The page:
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How to Start your Side Hustle or Small Business in South Africa

Small Business Development Steps: An interview with Cape Talk 702's Early Breakfast Show

By Brend Badenhorst – Owner of My SME

On March 2022, I was interviewed by Africa Melane on Cape Talk 702’s Early Breakfast show, to listen to the interview you can follow the link: https://omny.fm/shows/early-breakfast-talk/finance-how-to-start-your-side-hustle-small-busine

We discussed starting side hustles and small businesses in South Africa—a topic gaining traction due to high unemployment and economic struggles.

South Africa’s unemployment is at a record high. Since the 2007/08 financial crash, the economy has struggled to grow. The 2020/21 lockdowns exacerbated the situation, and the economy has struggled to regain momentum since.

My SME promotes entrepreneurship and small businesses as key to economic recovery. Through enterprise and supplier development projects, sponsored by corporates involved in corporate social responsibility, we aim to empower skilled unemployed individuals. On a smaller scale, My SME provides business coaching and development to foster SME growth.

Melane wasted no time with his first question.

Question #1: Is it difficult to start your side hustle or small business?

My immediate response was a resounding “yes, it is difficult to start your business.”

The problem with the rising popularity of small business is the glamorisation by the media. Many are drawn to the idea of an extra income stream or the allure of being called an entrepreneur.

However, the reality is that starting a business is one of the toughest challenges you can undertake. Many aspiring entrepreneurs underestimate the transition from employee to business owner.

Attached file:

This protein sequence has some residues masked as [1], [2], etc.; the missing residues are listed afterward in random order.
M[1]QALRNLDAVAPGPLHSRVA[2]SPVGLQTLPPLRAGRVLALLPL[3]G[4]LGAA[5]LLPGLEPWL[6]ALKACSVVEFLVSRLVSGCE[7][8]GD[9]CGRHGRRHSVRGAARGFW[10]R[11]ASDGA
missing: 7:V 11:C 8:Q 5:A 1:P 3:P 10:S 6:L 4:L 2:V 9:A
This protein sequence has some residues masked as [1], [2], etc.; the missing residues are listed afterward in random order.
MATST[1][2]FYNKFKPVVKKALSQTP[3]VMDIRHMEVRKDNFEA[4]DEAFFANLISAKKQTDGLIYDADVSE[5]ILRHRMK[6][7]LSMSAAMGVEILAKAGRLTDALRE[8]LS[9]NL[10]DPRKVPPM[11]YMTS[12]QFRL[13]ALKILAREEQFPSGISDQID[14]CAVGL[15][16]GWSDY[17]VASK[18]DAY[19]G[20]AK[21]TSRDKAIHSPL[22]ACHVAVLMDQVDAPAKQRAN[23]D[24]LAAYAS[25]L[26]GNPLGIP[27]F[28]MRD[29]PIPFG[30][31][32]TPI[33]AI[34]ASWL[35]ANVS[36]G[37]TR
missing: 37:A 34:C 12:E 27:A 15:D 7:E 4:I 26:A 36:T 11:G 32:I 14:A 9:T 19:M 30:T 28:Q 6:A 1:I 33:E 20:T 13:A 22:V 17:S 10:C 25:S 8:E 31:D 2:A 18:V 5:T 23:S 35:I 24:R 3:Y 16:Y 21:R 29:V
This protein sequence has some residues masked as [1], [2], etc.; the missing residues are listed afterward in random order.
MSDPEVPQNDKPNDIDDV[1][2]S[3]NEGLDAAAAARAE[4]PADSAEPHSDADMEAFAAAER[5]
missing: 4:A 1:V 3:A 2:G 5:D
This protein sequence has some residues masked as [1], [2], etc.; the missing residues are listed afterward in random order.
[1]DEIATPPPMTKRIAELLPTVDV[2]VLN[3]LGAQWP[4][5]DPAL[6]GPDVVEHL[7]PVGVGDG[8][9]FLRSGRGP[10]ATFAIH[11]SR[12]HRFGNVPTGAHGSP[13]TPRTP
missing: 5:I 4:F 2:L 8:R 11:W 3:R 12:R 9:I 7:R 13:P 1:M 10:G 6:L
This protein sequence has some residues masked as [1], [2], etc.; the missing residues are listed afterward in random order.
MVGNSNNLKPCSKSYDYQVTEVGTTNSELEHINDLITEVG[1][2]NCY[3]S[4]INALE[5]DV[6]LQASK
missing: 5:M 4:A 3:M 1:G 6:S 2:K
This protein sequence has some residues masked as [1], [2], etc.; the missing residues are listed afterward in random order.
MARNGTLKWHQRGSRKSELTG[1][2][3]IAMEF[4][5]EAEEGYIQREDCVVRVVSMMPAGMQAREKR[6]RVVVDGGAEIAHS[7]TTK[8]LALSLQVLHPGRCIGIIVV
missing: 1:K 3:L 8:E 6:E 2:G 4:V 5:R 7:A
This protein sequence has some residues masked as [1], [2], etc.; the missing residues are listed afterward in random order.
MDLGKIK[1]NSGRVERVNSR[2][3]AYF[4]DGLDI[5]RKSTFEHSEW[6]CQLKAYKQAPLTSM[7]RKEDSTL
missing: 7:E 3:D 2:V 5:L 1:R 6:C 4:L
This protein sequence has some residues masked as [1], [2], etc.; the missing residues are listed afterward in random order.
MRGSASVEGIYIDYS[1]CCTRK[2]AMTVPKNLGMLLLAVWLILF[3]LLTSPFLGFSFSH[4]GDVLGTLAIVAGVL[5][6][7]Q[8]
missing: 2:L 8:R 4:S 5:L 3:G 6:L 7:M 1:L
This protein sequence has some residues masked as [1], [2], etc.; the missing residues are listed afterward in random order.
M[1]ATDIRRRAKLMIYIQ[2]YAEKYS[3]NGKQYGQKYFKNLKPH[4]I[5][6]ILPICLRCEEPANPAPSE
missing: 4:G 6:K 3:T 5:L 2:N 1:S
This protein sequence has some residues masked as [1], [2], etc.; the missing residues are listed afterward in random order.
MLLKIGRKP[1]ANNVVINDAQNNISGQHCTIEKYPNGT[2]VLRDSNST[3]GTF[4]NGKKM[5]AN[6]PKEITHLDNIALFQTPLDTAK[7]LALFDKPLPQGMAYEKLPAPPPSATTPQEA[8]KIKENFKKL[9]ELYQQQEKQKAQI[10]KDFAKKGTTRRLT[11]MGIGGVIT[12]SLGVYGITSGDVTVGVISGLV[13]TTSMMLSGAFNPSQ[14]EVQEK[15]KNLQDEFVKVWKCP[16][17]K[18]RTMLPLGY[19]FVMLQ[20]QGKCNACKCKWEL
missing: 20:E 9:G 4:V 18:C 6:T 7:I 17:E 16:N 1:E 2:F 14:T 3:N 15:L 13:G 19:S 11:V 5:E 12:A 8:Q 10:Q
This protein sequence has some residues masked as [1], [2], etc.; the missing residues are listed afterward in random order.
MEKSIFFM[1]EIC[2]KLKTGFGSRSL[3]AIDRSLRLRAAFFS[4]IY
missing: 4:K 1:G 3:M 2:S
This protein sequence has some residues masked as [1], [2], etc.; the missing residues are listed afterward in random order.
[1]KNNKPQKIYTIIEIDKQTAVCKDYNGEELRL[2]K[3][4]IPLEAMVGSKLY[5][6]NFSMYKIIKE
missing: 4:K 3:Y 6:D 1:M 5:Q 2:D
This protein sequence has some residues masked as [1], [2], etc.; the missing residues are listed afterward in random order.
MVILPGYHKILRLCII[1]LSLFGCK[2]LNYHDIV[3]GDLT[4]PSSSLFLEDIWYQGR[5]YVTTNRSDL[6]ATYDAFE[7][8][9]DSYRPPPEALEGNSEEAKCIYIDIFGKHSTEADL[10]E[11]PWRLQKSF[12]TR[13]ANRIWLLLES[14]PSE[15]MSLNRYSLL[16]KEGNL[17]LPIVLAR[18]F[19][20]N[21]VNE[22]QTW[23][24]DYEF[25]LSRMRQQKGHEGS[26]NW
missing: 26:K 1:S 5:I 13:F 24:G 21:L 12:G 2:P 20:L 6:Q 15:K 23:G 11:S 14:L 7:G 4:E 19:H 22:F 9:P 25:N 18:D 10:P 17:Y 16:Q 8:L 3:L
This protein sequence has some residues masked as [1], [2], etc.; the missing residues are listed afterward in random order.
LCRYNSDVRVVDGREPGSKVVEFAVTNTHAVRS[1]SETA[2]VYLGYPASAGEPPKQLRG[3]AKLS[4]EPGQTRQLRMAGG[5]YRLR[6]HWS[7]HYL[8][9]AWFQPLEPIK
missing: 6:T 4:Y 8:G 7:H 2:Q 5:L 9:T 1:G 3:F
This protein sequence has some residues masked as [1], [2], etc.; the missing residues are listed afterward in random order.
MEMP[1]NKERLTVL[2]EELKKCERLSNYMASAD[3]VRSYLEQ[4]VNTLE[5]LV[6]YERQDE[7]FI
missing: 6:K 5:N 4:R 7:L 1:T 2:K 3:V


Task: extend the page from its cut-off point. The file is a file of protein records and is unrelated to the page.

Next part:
In our enterprise and supplier development programs and business coaching sessions, I dedicate time to explain the difference between technical skill and entrepreneurial skill. I refer to this as the technician versus the entrepreneur.

After assuring Melane that starting a business is indeed difficult in South Africa, he wanted to delve into the details of the process.

Question #2: What are the steps to start a business in South Africa?

For this interview, I aimed to keep things simple and practical, so I broke down the process of starting a business in South Africa into steps.

Step 1: Business Idea

Firstly, you need a solid business idea. In our enterprise and supplier development projects and business coaching sessions, I emphasise the importance of a business idea that addresses a necessity rather than a luxury.

A good business idea encompasses the following:

  • Passion: You must be passionate about the concept.
  • Skillset: You must be skilled in the technical aspects of the concept.
  • Value Proposition: Understand the value your business idea offers and why people will pay for it.

Proper planning is essential. Many entrepreneurs fail to plan, leading to problems later on. In our enterprise and supplier development projects and business coaching programmes, I often start with a market research assignment to ensure entrepreneurs understand their market and the value proposition of their business idea.

 

Step 2: Business strategy

Once you’ve completed your market research and identified the value in your business idea, it’s time to create a business strategy.

 

  • Value Proposition: Understand your target market, their needs, and what they’re willing to spend money on.
  • Competitive Advantage: Package a solution to meet those needs in a logical manner.
  • Unique Selling Proposition: Identify what sets you apart from competitors.